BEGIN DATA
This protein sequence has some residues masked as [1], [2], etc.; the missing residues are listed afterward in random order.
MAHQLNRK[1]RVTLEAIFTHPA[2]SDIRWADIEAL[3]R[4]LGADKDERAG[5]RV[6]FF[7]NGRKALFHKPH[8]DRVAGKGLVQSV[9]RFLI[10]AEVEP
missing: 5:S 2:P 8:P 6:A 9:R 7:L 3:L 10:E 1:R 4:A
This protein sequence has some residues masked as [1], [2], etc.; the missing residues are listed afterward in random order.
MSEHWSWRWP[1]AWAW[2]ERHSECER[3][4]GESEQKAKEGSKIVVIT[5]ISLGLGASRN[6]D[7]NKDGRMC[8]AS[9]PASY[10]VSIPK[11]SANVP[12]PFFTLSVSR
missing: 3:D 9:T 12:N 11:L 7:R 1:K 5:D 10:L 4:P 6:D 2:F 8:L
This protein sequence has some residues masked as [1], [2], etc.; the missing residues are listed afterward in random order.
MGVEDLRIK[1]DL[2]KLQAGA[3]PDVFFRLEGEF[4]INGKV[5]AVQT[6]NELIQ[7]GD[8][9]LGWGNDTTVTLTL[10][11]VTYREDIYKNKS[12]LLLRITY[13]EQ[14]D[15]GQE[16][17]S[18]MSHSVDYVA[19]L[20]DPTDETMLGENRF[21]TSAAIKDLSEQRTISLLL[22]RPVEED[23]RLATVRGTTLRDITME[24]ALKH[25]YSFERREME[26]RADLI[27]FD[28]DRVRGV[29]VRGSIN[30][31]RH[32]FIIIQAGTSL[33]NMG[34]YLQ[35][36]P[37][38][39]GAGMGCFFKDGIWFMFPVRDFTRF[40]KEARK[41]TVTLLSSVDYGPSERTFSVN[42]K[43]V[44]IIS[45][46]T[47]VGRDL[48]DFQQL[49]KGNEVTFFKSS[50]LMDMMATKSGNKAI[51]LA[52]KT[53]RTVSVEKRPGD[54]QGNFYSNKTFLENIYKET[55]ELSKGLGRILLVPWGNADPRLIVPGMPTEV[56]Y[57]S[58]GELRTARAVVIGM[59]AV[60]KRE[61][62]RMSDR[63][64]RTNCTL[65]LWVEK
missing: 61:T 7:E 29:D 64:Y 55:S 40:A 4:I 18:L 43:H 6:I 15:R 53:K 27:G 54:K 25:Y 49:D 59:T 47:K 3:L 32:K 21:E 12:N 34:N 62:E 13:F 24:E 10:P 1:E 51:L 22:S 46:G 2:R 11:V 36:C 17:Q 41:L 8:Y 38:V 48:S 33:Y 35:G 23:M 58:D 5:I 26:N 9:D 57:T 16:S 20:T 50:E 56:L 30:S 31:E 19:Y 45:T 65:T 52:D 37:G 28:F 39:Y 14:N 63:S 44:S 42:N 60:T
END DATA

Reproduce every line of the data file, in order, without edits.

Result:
This protein sequence has some residues masked as [1], [2], etc.; the missing residues are listed afterward in random order.
MAHQLNRK[1]RVTLEAIFTHPA[2]SDIRWADIEAL[3]R[4]LGADKDERAG[5]RV[6]FF[7]NGRKALFHKPH[8]DRVAGKGLVQSV[9]RFLI[10]AEVEP
missing: 5:S 2:P 8:P 6:A 9:R 7:L 3:L 10:E 1:R 4:A
This protein sequence has some residues masked as [1], [2], etc.; the missing residues are listed afterward in random order.
MSEHWSWRWP[1]AWAW[2]ERHSECER[3][4]GESEQKAKEGSKIVVIT[5]ISLGLGASRN[6]D[7]NKDGRMC[8]AS[9]PASY[10]VSIPK[11]SANVP[12]PFFTLSVSR
missing: 3:D 9:T 12:N 11:L 7:R 1:K 5:D 10:L 4:P 6:D 2:F 8:L
This protein sequence has some residues masked as [1], [2], etc.; the missing residues are listed afterward in random order.
MGVEDLRIK[1]DL[2]KLQAGA[3]PDVFFRLEGEF[4]INGKV[5]AVQT[6]NELIQ[7]GD[8][9]LGWGNDTTVTLTL[10][11]VTYREDIYKNKS[12]LLLRITY[13]EQ[14]D[15]GQE[16][17]S[18]MSHSVDYVA[19]L[20]DPTDETMLGENRF[21]TSAAIKDLSEQRTISLLL[22]RPVEED[23]RLATVRGTTLRDITME[24]ALKH[25]YSFERREME[26]RADLI[27]FD[28]DRVRGV[29]VRGSIN[30][31]RH[32]FIIIQAGTSL[33]NMG[34]YLQ[35][36]P[37][38][39]GAGMGCFFKDGIWFMFPVRDFTRF[40]KEARK[41]TVTLLSSVDYGPSERTFSVN[42]K[43]V[44]IIS[45][46]T[47]VGRDL[48]DFQQL[49]KGNEVTFFKSS[50]LMDMMATKSGNKAI[51]LA[52]KT[53]RTVSVEKRPGD[54]QGNFYSNKTFLENIYKET[55]ELSKGLGRILLVPWGNADPRLIVPGMPTEV[56]Y[57]S[58]GELRTARAVVIGM[59]AV[60]KRE[61][62]RMSDR[63][64]RTNCTL[65]LWVEK
missing: 61:T 7:E 29:D 64:Y 55:S 40:A 4:I 18:L 43:H 6:I 15:R 53:K 27:G 54:K 25:Y 49:D 59:T 47:K 3:L 32:K 21:E 12:N 34:N 62:E 13:F 24:E 10:P 1:E 51:L 22:S 46:G 2:R 11:V 36:C 17:Q 41:L 8:Y 38:V 48:S 33:Y 35:G 23:M 58:D 5:I 26:N 9:D 57:T 16:S 20:T 50:E 56:L 30:S 31:E 19:Y 45:T 65:T 52:D 37:G 28:F 39:Y 14:N 63:S 44:S 42:N 60:T